Transatlantic flights typically leave London early morning. I was really excited, it was all such a big adventure, and I still had a somewhat childlike enthusiasm for air travel, which I’ve never really lost. It is my habit to get to airports in good time, following the recommended times to the letter. This drives some people nuts, but I have never missed a flight. I’ve no problem waiting and entertaining myself, and I find hurrying stressful. Airports have an energy I enjoy; the sounds and the chatter of all these nationalities traveling never gets dull for me. I grew up with it. Security is the liminal space between the public and the traveller, once your airside you’re not a visitor, you’re going somewhere.

LHR T3 Entrance in the small hours. Taken by author.

The flight to Toronto to was straightforward enough, just long. As much as I like airplanes even I get a bit weary after being crammed into one for 7 hours.

Toronto is a pre-clearance airport for the United States, which means it has a fully manned office of American border agents inside the Airport which means you don’t have to go through the same in the United States. My visit was suspicious enough that I was interviewed by an officer trying to figure out what I was up to. I think their big worry is that I might have attempted to find a job, hatch a terror plot or – worse – claim social security. Under my circumstances none of that made any sense at all, so It was pretty brief and with that, I waited for my flight to Pittsburgh, just a short hop over Lake Erie. This was the first time some nerves set in, and I messaged Jen just to make sure there had not been some huge misunderstanding, and I that I was in fact expected because I was now in the same timezone. She was unchanged in her sunny demeanor. Thank fuck for that.

Pittsburgh is a huge airport – it occupies an area larger than LAX – but it is sparse, and I made my way through a quiet concourse (at PIT you are funneled through the departure gates, there is no separate arrivals route – a novelty!) to arrivals and immediately recognized Jen. We hit it off right away, which is lucky, because that is by no means a given with someone you don’t know. We had about a 30 minute drive to downtown. It was around 6pm, and the first stop was…a beer at Jack’s. Well, it would turn out to be several beers. I’d been up 24hrs, but in the manner of these things the excitement and novelty melted away any fatigue. I was there. I have a clear memory of the sun going down pretty quick – much later than home – and the long line of red tail lights near Ikea on I376. It’s funny what sticks in your mind.

Jack's bar.
Jack’s Bar on Pittsburgh’s Carson St. Taken by author.

We left Jack’s late; I remember seeing Downtown Pittsburgh between the buildings, with two landmark skyscrapers and their illuminated neon signs brightening the night sky; impossibly tall, even at a distance.

Rain Downtown
Downtown Pittsburgh. Taken by author.

What followed was a week that had me very much enamored with Jen and the city itself. It was difficult to keep my feet on the ground. Lazy days watching television and catching up on sleep – I was still very jet lagged – and fun evenings. I wanted to stay longer. A week isn’t enough anyhere. Wherever you go, it always goes by so fast. Monday and Tuesday, you think it’ll last forever. After the Wednesday, it’s hard to not to sense the long, black shadow cast by the end of the holiday, and before you know it, it is time to go. I had one trip out into rural Pennsylvania to drop a friend of Jen’s at home, spent many lunchtimes wandering around the the pleasant streets of Shadyside, stopping at the deli and watching the world go by. I had dinner at Jen’s parent’s home, and The final evening saw us up on Mt. Washington; I wanted to get some photos of downtown Pittsburgh at night. Everybody gets this photo, but I didn’t know that then.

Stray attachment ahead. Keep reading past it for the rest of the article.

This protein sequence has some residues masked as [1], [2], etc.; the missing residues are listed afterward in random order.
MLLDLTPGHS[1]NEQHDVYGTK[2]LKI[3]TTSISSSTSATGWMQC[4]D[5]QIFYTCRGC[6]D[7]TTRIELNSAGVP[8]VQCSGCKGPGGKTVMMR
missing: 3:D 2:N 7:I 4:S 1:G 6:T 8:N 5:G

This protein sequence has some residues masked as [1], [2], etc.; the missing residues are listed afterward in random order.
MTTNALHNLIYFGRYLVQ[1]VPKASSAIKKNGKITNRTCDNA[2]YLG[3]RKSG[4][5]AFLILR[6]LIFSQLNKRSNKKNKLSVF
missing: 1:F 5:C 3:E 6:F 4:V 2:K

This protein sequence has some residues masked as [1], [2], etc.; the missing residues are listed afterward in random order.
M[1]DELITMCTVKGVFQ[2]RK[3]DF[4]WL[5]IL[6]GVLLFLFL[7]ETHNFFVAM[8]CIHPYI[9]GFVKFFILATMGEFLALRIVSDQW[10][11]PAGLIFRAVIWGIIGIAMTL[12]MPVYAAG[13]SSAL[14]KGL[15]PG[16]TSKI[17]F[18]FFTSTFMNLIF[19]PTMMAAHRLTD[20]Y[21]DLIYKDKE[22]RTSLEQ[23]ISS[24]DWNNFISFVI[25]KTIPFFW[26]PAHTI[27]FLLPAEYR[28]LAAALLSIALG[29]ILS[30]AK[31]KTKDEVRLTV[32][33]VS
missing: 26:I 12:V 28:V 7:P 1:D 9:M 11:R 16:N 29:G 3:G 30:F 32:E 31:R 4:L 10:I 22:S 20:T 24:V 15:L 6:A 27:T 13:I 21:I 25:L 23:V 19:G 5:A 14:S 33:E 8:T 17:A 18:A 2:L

Downtown Pittsburgh
Pittsburgh from Mt. Washington. Taken by author.

I had a good sense of the place, but nothing like enough. Not even close. I was in a curious position. I liked the city, I adored Jen, but what did it all mean? Was any of it genuine? It is easy to think in Hollywood terms, that all it takes is love and everything else works itself out, but that’s a load of bollocks. If there was any possibility at all I was going to uproot my entire life, everything had to be viable. At this point it was all just an idea.

I had a marathon journey home, involving one very long (7hr!!) wait at Toronto, which was agonizing because in Jen’s words it was “…close enough to drive to you” and to top it all off I’d developed a cold, which would cost me another day off work, and having called Jen to say thank you and goodbye I boarded the flight home. I recall pulling my hoodie over my head placing the little travel pillow next to the window frame, and crashing out. I was tired, sad, and I felt like shit.

London. A cold and grey November greeted me on return. I had to gain some clear thoughts, before like so many holidays it fades into the background, as if it never happened at all. I needed to go back.

I wanted to become familiar enough with Jen and the place to wear the freshness out of it all; the new brings with it a honeymoon period where judgement is compromised because you’re having too much fun. I resolved to go back for the New Year and my birthday. Jen was enthusiastic, she wasn’t fed up with me yet, that had to be a sign of something.

In hindsight, I am aware that already, at this very early stage, I had adopted the mindset of committing to it, whatever it was.





One response to “Odyssey, Pt. 9”

  1. Don Dad Avatar

    Very well written. What a story. Proud of you.